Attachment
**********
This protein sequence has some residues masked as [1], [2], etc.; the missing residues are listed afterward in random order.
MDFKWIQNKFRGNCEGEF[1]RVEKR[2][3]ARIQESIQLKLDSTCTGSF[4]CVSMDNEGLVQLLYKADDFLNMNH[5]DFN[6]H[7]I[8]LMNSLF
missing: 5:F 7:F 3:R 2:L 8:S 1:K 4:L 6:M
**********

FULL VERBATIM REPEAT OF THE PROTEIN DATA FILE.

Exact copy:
This protein sequence has some residues masked as [1], [2], etc.; the missing residues are listed afterward in random order.
MDFKWIQNKFRGNCEGEF[1]RVEKR[2][3]ARIQESIQLKLDSTCTGSF[4]CVSMDNEGLVQLLYKADDFLNMNH[5]DFN[6]H[7]I[8]LMNSLF
missing: 5:F 7:F 3:R 2:L 8:S 1:K 4:L 6:M